On the road to the ranch we see burned out forests everywhere, blackened tree skeletons poking up from wildflowers and green meadows that sprouted in the spring rains.  At least, the lucky areas have new meadows and wildflowers.  Some of last summer’s wildfires burned so hotly that the soil beneath the trees was sterilized, all the dormant seeds and roots destroyed.  The Houston toad population, driven out of Houston years ago by urbanization, is now confined to a shrinking habitat centered in Bastrop County.  The toad likes to burrow in the loose soil beneath pine and oak forests, so the fires may have dealt a fatal blow to the struggling species.

Bob was introduced to the Houston toad back in the late 1990s when the US Fish and Wildlife Service called a meeting at the Bastrop Opera House to lay down the law to the local landowners.  A man Bob described as “confrontational” announced that the federal government was dead serious about protecting the Houston toad through the Endangered Species Act (ESA), and if the local ranchers didn’t get on board with protective measures the Fish and Wildlife Service would rule that the continued existence of the toad was in jeopardy.  A “jeopardy” ruling under the ESA has serious legal clout, allowing withdrawal of federal funds for local schools and roads if the community did not comply with conservation measures.  Needless to say, this news did not go over very well with the ranchers.  A lot of people were pretty riled up about this threat to private property rights.

In all his years tromping around on his ranch, Bob had never even seen a Houston toad, so why all this fuss over its possible extinction?  Why should anybody care about the fate of this obscure little amphibian that was throwing a wrench into everybody’s business?  A ruling of jeopardy would affect not just ranchers, but everybody involved with real estate.  Developers would be seriously inconvenienced, as well as all the bankers and lawyers who did business with the developers.

Bob wasn’t too emotional over the fate of the Houston toad, but he did care about the wellbeing of Bastrop County and all his many friends in the area, and he realized early on that the toad problem was not going to disappear just because the Bastrop community didn’t want to deal with it.  Rather than waiting for proclamations to come down from Washington, Bob wanted to have a seat at the table where decisions would be made about protecting the toad, so he helped organize a task force including Bastrop ranchers, developers, bankers, and lawyers, as well as representatives from Texas Parks and Wildlife, US Fish and Wildlife Service, Environmental Defense, The Nature Conservancy, the Forest Service, Texas AgriLife Extension, and the Texas Department of Agriculture.  He wanted to hear what the environmentalists had to say, and he was not intimidated by the federal government.  “Hey, we pay their salaries.  They work for us.”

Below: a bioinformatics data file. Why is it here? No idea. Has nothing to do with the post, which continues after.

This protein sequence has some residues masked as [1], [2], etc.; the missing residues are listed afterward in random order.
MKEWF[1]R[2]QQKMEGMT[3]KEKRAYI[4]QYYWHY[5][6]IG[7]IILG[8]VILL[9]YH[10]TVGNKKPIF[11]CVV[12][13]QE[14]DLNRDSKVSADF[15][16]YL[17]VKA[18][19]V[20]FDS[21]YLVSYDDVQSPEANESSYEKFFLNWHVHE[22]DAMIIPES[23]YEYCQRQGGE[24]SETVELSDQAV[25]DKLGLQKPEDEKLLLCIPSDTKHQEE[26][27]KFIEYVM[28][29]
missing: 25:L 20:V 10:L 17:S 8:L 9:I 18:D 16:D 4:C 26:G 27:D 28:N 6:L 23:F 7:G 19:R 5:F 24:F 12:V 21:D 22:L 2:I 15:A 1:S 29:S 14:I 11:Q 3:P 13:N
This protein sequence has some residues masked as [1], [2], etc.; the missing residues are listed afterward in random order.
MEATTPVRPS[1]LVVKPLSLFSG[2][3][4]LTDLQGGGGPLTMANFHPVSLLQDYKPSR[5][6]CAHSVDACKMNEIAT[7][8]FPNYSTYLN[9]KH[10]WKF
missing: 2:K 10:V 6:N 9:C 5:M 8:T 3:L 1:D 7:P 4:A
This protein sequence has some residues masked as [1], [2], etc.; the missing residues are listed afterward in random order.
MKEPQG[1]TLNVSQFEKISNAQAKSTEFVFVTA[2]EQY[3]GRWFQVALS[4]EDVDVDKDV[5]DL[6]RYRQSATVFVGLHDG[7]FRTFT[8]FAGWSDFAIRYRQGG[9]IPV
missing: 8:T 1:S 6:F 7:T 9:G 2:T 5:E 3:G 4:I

For his efforts at mediation, he was called a sell-out and a crazy person by some of his neighbors who preferred to fight.  But Bob Long is a relationship person.  He felt certain that a spirit of cooperation would trump confrontation. 

Like most committees, the Bastrop task force had a lot of tedious meetings without making any progress.  But from the US Fish and Wildlife Service, Bob learned about Safe Harbor Agreements, a voluntary partnership in which private landowners aid in the recovery of an endangered species in exchange for assurances that no additional management activities will be required of them during the period of the agreement.  Bob was impatient to get the task force off dead center, so he persuaded the USFWS to let him enter a Safe Harbor Agreement for a manageable ten years rather than the daunting “perpetuity”.  If it wasn’t working out, at the end of ten years he could go back to business as usual.

The Safe Harbor Agreement meant that Bob had to keep his cattle out of a pond on his property during the toad’s breeding season, but Texas Parks and Wildlife paid for a fence and Environmental Defense helped install a watering trough for the cattle outside the fence.  The Longs also had to pull some cedars, plant some native grasses, and control fire ants.

Controlled burns, which were prescribed by the agreement, turned out to be hugely beneficial last summer.  The areas of the ranch that had already been cleared of excess underbrush by controlled burns escaped the massive destruction of the superheated wildfires.

Bob does not consider himself an environmentalist like his son, Dr. Josh.  He prefers the term conservationist.  The conservation measures required by the Safe Harbor Agreement have resulted in increased wildlife, including wood ducks and wild turkey, excellent for hunting.  The toad pond has become a haven for birds.  With the many birds come predators such as fox, bobcat, and even a mountain lion.

But Bob does not go looking for toads around his pond, so he wasn’t sure how they are doing these days.  To find out I called Dr. Michael Forstner, biologist at Texas State and world expert on Houston toads.  Dr. Forstner says Bastrop County is the Houston toad’s Alamo; it has nowhere else to run.  The next 5 years will be critical to the toad’s survival, requiring not only habitat protection but also breeding programs and re-introduction into wetlands like the Long’s pond. 

But does it matter if the Houston toad survives?  Isn’t this a lot of trouble for a two inch creature that sings around a pond?  Dr. Forstner explains that Houston toads are like the proverbial canary in the coal mine.  Just as the death of a canary would signal the presence of deadly gases in the mine, the toads have been revealing for a decade the degradation of the Bastrop forests, a degradation confirmed by the wildfires. The citizens of Bastrop County chose to live there because of the natural character of the area.  “They don’t want to live in Round Rock,” he says, referring apologetically to Williamson County’s rapid development.  The Houston toad is a strong ally in the quest to keep Bastrop County’s ecosystem healthy and natural.  If the forests do well, the creatures that depend on the forests will do well, including the people.

Bob Long, preacher and rancher, doesn’t know what will happen to the Houston toad in the future, but he cares about stewardship of the land and will keep on doing his part.  “I will set the habitat so it can survive if God wants it to survive.”